Heather and Andrew brought Barbara home on March 25, 2020 and she settled in very quickly. “She wanted to sniff absolutely everything and was so enthusiastic… it was like we were showing her a whole new world,” Heather shared. “Barbara has congestive heart failure but she doesn’t let that reduce her enjoyment of life. She doesn’t dwell in the past or worry about the future… she lives in the moment.”
“Despite her challenges, she is able to enjoy pleasurable moments to the fullest and love her family completely. I am a person that tends to worry and ruminate with anxiety and Barb helps me see that there is another way to live. She helps me see the moments of pleasure and love that life has to offer.”
One of the most special memories happened that first summer together. “We took Barbara and Myrtle to my partner’s family cottage on Parlee Beach in New Brunswick,” Heather reminisced. “Barb had a significant limp in her front left leg but with lots of walking this limp had almost completely disappeared and we were looking forward to walking her on the long beach.”
“When we arrived, the tide was out and there was a huge space to explore. For the first time since we adopted her, I let her off leash. To my amazement, she ran around the beach at full speed, exuding absolute joy, like a dog half her age. We couldn’t believe it. A dog that could hardly make it around the block without having to be carried because of her limp a few months prior was now zipping around the sand flats like she’d been given a new body. I’ll never forget the look of pure joy on her face.”
Heather continued: “There is something truly special about having the opportunity to love a dog near the end of their life. It is a privilege. Barb came along at the perfect time for us, right as the pandemic hit. She was the bright light that we needed during that stressful and uncertain time. We feel lucky to be able to care for Barb and give her all the love we can, and she gives us so much in return. It is really us, the people, who are receiving more than we are giving her. Caring for any pet will enrich your life and for us is one of life’s great pleasures. That pleasure is only multiplied when the dog is particularly in need.”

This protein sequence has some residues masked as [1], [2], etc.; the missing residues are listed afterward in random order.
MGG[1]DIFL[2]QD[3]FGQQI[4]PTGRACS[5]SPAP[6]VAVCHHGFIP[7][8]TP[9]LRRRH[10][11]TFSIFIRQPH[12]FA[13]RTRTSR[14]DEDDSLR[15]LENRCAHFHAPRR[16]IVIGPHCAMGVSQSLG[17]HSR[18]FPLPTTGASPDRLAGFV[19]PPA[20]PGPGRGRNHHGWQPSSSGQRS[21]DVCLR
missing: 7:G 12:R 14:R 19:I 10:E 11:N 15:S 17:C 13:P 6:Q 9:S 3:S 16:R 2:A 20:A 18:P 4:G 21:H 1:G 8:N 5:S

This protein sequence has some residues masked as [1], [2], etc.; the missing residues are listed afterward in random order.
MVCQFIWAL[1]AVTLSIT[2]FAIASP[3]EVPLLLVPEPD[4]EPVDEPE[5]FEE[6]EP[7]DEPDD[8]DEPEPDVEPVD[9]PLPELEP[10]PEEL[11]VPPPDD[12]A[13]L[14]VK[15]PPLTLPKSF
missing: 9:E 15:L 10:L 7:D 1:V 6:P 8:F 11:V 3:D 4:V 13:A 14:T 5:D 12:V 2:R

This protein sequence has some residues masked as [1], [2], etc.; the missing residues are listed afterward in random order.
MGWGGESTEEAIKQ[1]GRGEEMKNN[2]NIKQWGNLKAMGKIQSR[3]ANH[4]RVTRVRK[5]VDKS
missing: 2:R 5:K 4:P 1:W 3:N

Do you have your tissues? You may need some.
“Even though it will be very hard when our Barbara passes away, it will have been absolutely worth it to have had the opportunity to love her and be loved by her,” Heather grinned. “People do often ask how we could adopt a senior knowing that they won’t be with us for that long, but I have never really understood that question. To me the question that makes more sense is how could you NOT adopt a senior?”
“We love Barb as if we have had her a lifetime. It will be hard to lose her, but you have to make it about her life and not about your pain. It is worth the pain of losing her in order to know she was loved and cared for in her golden years. When we see her running on the beach, diving headfirst into her dinner or bouncing around the backyard with a zest for life, it is obvious how worthwhile adopting a senior is.”
Love at first sight is most definitely real.